Derek’s left arm jostled someone as he shuffled on to the train.
He flinched from the contact. “Sorry. I’m so sorry.”
He didn’t look up as he said it, in case the person he’d touched was looking at him. His chest was already tight as he heard the carriage doors slide shut, trapping him in here with people.
The train rumbled into motion, generating a cocoon of noise that rose between Derek and the people he was trapped in here with for at least as long as it took to get to the next station. It made him feel a little further from them. A little safer.
He lifted his eyes from his shoes and located a vacant double seat. He swayed toward it, not wanting to use seat backs for support in case he accidentally touched someone’s head. He slumped into the seat and shrank against the window. The backs of the seats in front were close enough to make him feel isolated. The isolation made him feel safer, even though he knew it was an illusion. He knew his fear of the other people in the carriage wasn’t rational either, so perhaps it balanced out.
The sense of isolation made him feel so safe that he found the courage to raise his head and look down the aisle.
What he saw smashed him across the face like a blow from a cane. Her face conjured the memory of the cane so vividly that he flinched and clutched his cheek.
He must be mistaken, he told himself. It was the fear getting the better of him again. He was safe here. Nothing to fear – at least, no more than usual.
Fear or not, he had to know if he’d seen who he thought he’d seen or if his imagination had found a new way to torment him.
He looked down the aisle again. The woman was still there, half a carriage away and staring at nothing. He shrank back to the window,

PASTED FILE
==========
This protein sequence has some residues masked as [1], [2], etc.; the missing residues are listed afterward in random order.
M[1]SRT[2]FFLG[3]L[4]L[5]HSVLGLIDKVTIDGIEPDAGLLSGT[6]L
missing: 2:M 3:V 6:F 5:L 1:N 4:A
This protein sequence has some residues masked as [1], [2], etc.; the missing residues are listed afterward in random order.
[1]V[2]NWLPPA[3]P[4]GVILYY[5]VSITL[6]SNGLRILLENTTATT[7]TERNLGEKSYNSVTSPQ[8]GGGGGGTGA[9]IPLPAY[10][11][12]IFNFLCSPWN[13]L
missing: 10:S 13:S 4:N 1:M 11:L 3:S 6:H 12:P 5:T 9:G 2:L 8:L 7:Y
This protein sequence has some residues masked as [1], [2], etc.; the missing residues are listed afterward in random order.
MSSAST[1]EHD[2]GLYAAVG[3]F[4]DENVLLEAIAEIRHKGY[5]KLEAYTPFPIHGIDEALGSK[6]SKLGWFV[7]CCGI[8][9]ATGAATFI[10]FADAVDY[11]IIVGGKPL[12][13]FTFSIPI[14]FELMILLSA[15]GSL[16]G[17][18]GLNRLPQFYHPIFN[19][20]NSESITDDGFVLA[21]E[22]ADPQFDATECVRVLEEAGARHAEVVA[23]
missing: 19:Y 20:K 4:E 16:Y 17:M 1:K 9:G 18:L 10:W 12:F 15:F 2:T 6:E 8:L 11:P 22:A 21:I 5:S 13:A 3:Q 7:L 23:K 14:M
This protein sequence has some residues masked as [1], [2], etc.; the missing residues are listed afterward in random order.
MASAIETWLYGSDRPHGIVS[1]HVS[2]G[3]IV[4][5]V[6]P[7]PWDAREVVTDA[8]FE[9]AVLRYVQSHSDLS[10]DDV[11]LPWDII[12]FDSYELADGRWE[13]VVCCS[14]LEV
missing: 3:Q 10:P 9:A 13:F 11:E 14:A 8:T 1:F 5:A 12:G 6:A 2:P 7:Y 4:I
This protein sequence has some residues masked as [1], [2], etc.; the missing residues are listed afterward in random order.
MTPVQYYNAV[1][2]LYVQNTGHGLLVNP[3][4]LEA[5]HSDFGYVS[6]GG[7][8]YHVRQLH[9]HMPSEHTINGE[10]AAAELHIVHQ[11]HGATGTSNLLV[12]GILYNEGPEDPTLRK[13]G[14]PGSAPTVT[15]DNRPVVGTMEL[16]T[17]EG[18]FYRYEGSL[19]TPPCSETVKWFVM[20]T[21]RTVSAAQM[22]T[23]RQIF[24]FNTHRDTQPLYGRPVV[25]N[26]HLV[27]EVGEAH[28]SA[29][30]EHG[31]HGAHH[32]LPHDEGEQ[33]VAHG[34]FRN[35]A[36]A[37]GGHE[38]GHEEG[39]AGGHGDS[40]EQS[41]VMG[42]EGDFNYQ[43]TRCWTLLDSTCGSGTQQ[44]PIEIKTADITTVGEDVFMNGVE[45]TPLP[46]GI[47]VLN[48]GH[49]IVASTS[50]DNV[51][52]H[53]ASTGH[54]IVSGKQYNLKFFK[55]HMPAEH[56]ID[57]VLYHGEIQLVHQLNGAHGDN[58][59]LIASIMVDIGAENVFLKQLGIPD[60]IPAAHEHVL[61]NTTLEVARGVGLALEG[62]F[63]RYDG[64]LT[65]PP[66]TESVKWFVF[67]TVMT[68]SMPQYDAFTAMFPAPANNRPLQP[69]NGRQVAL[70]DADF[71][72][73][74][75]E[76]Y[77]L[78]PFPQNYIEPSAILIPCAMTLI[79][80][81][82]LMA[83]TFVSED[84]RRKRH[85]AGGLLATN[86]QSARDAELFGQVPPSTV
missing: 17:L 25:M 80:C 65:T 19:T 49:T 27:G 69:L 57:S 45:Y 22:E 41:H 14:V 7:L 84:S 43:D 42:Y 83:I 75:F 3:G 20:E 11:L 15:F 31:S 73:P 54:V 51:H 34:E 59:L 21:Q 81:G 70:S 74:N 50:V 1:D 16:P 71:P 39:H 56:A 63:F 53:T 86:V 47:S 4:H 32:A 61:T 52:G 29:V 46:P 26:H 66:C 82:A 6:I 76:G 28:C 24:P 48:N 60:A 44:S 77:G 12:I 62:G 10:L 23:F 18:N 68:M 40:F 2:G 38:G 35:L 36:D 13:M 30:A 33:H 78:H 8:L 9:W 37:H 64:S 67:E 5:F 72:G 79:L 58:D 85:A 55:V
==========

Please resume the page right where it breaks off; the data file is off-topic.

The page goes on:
He was sure.
She was older and more wrinkled, and the wimple he remembered was gone, replaced with a smart blouse and jacket, but he’d never forget the sister of mercy who had raised so many bruises on his six-year-old, his ten-year old, his fourteen-year-old body, and left so many scars festering in his sixty-year-old mind.
His breath came in short gasps. His hands were shaking. He knew the signs of the terror rising with him. He fought against it, even though he knew the fight would end, as it always did, in a quivering, whimpering wreck of the Derek he’d have to spend the next months rebuilding for the umpteenth time.
But something was wrong.
This wasn’t the tear-squeezing, bladder-loosening terror that had broken him so many times.
This was a fire, burning within him, tempering terror as burning charcoal tempers iron into steel.
He raised his head, looking straight at the woman who had once been Sister Immaculata.
He stood and walked, back straight, feet steady, until he was looking down at her.
“I know who you are,” he said.
She looked up. Her jaw quivered, sending waves of fear across the wrinkled fat of her face. She cowered as Derek had cowered before her so many times.
“I wish I could believe in hell. Just for you,” he said. “But I don’t. Not anymore.”
The woman whimpered, dissolving from the monster who had yanked him out of sleep so many times into a shrivelled old woman who knew the feeling she’d used reduce Derek to a wreck of a man for the last fifteen years.
He turned his back on her and went back to his seat.
There was no more to say.
Partly inspired by reports of abuse at Smyllum Park Orphanage.